What made the show unique was that the first "Rising Star" was televised in Israel, and this man from Israel created it and brought the concept here. The concept was that the singer would be behind a wall and the audience would see the singer, but the singer couldn’t see the audience, and people at home would be voting on apps. You’d have to raise this bar to a certain percentage, and when you reach that percentage the wall raises and you go on to the next round. That’s what intrigued me about the show.
As soon as they contacted me, I did research about the show and was just fascinated by it. I was born in the '90s and I grew up watching these shows, and I think by 2014 they were on the way out. But I think that this "Rising Star" show was something different, something unique, something fresh, and I thought it would be a good idea to go for it and see what happens.
DTH: What was it like to get that validation that your message was resonating with people?
JK: It’s kind of more that you prove something to yourself and to other people. I was a very motivated teenager — I was never out doing drugs or alcohol, smoking or hanging out on street corners. All I cared about was music, and I just had laser focus on what I wanted to do.
This kind of music was my passion as a teenager, and I would go out to clubs performing all these songs. I see people going crazy and I believed in what I was doing. I had a family that believed in what I was doing. But you also face skepticism from people, people that see a young kid performing classic songs, people in my own age group who say, “This is old music, how can you bring something back?” It’s not necessarily about bringing something back. Music is music. I believed in this music that I was performing.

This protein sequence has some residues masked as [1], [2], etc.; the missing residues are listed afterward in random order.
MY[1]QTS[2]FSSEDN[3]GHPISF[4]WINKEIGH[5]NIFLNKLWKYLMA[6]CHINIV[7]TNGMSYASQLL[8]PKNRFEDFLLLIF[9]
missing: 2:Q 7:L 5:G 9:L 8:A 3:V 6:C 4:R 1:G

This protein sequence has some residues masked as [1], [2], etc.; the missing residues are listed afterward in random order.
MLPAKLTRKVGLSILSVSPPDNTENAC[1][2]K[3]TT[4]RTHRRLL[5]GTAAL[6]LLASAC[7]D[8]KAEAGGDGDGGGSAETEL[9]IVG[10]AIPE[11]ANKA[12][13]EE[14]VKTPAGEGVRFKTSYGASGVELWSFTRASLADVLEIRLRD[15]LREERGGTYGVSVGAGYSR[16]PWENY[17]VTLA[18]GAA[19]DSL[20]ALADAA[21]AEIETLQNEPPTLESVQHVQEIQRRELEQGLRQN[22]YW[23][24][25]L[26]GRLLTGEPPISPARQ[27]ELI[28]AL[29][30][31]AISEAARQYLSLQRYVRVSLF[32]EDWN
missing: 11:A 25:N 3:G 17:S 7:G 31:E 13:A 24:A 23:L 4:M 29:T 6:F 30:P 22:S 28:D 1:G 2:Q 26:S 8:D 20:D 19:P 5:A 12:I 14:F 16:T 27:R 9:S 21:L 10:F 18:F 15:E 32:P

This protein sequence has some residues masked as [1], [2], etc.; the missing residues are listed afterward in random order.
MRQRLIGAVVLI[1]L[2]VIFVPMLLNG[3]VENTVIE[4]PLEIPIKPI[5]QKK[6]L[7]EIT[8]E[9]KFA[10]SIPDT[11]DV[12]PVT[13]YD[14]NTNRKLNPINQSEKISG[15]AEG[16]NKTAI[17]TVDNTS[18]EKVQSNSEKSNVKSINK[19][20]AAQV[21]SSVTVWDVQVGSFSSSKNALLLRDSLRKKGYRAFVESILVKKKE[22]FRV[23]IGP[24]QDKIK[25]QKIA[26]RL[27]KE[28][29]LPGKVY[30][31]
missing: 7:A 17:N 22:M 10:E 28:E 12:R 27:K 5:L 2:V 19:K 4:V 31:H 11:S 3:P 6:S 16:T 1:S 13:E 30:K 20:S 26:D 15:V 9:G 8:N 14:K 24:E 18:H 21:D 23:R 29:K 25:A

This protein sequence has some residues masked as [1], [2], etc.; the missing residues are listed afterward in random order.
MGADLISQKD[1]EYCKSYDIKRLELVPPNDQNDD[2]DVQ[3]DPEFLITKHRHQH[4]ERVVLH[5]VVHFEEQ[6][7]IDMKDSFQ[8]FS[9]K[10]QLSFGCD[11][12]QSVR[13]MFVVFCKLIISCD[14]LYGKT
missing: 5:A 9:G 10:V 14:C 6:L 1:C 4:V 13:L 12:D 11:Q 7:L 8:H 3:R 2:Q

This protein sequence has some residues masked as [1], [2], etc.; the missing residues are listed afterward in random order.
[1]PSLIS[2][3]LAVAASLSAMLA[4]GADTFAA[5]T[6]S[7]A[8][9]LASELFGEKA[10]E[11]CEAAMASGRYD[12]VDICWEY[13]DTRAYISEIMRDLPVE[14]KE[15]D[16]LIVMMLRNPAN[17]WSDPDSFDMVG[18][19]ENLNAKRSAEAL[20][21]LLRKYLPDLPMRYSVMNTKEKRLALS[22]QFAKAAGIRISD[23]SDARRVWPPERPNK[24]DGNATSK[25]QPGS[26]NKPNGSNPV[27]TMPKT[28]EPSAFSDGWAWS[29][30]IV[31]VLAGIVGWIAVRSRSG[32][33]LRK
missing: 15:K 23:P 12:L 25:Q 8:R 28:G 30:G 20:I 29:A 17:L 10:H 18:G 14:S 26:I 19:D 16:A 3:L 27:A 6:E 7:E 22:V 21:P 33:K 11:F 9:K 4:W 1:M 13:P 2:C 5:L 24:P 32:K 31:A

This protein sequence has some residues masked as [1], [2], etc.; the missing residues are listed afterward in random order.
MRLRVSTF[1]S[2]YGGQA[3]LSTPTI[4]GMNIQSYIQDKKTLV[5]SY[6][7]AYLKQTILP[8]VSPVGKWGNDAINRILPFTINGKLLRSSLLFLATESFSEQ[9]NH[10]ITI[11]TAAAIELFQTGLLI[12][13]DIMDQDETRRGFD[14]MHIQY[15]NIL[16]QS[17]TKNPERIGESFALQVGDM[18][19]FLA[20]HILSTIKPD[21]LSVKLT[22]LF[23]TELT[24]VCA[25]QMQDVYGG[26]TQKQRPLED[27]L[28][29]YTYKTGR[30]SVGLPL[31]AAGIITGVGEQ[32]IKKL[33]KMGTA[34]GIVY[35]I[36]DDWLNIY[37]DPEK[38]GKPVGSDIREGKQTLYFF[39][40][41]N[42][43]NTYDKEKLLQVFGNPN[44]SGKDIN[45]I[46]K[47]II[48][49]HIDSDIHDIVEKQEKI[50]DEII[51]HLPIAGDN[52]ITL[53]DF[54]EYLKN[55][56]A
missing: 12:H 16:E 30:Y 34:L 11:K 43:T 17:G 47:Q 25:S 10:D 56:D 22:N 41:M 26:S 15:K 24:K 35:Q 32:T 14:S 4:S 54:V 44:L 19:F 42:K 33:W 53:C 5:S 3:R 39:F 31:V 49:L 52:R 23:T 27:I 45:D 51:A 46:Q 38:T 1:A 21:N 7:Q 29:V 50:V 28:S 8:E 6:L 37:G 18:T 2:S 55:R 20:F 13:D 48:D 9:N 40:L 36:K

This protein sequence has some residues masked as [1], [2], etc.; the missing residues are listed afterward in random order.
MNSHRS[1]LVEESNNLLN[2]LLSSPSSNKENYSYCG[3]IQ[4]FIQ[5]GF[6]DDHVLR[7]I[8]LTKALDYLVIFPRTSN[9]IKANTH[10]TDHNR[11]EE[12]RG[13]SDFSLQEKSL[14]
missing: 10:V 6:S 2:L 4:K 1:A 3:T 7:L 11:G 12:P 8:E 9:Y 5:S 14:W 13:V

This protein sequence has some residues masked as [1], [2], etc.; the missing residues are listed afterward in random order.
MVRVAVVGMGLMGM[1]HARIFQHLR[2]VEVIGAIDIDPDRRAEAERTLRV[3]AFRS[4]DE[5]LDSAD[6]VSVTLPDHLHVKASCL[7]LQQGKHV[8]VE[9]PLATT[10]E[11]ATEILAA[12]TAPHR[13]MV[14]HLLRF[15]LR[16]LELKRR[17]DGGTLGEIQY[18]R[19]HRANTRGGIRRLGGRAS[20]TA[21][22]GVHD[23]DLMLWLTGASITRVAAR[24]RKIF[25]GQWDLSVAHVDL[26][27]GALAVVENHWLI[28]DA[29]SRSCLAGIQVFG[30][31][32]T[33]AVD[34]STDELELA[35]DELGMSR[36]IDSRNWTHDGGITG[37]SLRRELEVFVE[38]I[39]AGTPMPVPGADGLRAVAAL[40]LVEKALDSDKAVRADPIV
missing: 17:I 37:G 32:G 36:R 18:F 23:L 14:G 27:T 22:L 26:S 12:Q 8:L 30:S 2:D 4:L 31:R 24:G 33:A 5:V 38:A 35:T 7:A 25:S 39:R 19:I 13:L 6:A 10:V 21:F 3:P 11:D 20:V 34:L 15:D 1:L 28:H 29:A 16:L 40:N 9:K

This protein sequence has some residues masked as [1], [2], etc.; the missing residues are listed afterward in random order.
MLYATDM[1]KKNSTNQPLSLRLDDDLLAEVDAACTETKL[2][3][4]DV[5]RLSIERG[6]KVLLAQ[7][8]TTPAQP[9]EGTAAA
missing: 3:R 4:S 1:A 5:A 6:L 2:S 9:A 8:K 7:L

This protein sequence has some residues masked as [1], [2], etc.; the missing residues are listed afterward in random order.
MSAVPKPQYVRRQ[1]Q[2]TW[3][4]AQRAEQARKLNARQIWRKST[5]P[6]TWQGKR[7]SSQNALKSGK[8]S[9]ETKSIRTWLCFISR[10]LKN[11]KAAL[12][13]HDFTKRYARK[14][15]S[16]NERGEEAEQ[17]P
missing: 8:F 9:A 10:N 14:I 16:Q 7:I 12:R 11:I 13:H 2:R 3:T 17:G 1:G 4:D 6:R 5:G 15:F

DTH: What was the most important thing you learned while being on the show or a particularly significant memory from your time on the show?
JK: The whole experience in general was enough of a memory and enough of a beautiful thing. It was just a unique circumstance for anyone to be chosen to do that and to make it all the way to the end out of all these people. The greatest feeling in the world was probably the first episode when I performed, “I Put a Spell on You,” and I think the feeling was validation, but it was like everything I had worked for, dreamed for and believed in was coming true. Seeing the judges give me a standing ovation and seeing the bar go to 92 percent was amazing. That’s all I can say. It just confirmed everything I believed in as a teenager and showed me that all my passion and hard work paid off that day.
DTH: Why Durham, N.C.?
JK: I pay close attention to the fans and social media. I really look to see peoples' passions for wanting to see me live, so when I get letters, I try to make an effort to make things come true when someone says, “Come to my hometown.” A while back, a fan wrote me about a new venue that was opening up in Durham called Rhythms Live Music Hall and the person just said that they were dying to see me live. She said, “Please come to my home town, this venue would be perfect for you.”
DTH: On your audition for "Rising Star," you said that singing live doesn’t make you nervous but actually makes you feel more comfortable. Why is that?
JK: First of all, music is what I am. What I am couldn’t possibly make me feel nervous. When I’m on stage, I’m just showing people who I am through my music, and that’s what people love the most, I think. It’s not just about singing a perfect note or playing a perfect note on the guitar. It’s about putting yourself into the music, because that’s what people fall in love with.